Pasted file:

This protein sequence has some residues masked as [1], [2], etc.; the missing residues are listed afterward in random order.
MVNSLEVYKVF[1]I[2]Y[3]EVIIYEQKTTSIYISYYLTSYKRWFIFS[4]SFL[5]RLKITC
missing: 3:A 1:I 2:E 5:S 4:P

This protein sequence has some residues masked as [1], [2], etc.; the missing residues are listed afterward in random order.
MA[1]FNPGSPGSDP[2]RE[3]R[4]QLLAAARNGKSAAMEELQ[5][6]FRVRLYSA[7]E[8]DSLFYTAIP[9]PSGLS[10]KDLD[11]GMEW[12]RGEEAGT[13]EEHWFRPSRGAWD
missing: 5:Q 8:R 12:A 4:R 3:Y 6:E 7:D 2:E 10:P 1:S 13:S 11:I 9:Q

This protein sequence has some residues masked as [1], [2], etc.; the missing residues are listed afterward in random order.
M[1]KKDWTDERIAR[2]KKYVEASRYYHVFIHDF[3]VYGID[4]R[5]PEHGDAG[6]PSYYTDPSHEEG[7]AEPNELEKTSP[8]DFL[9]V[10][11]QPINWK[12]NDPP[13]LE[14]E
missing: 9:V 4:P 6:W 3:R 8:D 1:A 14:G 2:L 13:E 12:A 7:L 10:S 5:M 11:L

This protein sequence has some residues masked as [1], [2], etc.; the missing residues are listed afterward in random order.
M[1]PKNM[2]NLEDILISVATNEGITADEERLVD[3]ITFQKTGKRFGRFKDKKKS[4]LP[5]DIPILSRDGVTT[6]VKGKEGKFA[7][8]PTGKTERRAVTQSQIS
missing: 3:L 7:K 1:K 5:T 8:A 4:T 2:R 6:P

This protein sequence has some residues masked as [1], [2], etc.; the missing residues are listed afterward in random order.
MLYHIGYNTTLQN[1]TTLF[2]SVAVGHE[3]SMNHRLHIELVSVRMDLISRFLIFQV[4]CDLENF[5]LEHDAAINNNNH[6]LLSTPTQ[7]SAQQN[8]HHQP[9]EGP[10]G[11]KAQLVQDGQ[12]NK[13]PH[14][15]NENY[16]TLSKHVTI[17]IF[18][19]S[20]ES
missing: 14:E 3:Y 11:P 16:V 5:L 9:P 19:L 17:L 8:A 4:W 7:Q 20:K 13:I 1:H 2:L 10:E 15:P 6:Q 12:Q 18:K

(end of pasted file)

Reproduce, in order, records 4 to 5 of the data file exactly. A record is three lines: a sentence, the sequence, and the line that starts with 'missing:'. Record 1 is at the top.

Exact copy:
This protein sequence has some residues masked as [1], [2], etc.; the missing residues are listed afterward in random order.
M[1]PKNM[2]NLEDILISVATNEGITADEERLVD[3]ITFQKTGKRFGRFKDKKKS[4]LP[5]DIPILSRDGVTT[6]VKGKEGKFA[7][8]PTGKTERRAVTQSQIS
missing: 3:L 7:K 1:K 5:T 8:A 4:T 2:R 6:P

This protein sequence has some residues masked as [1], [2], etc.; the missing residues are listed afterward in random order.
MLYHIGYNTTLQN[1]TTLF[2]SVAVGHE[3]SMNHRLHIELVSVRMDLISRFLIFQV[4]CDLENF[5]LEHDAAINNNNH[6]LLSTPTQ[7]SAQQN[8]HHQP[9]EGP[10]G[11]KAQLVQDGQ[12]NK[13]PH[14][15]NENY[16]TLSKHVTI[17]IF[18][19]S[20]ES
missing: 14:E 3:Y 11:P 16:V 5:L 9:P 19:L 17:L 8:A 4:W 7:Q 20:K 13:I 1:H 2:L 10:E 15:P 6:Q 12:Q 18:K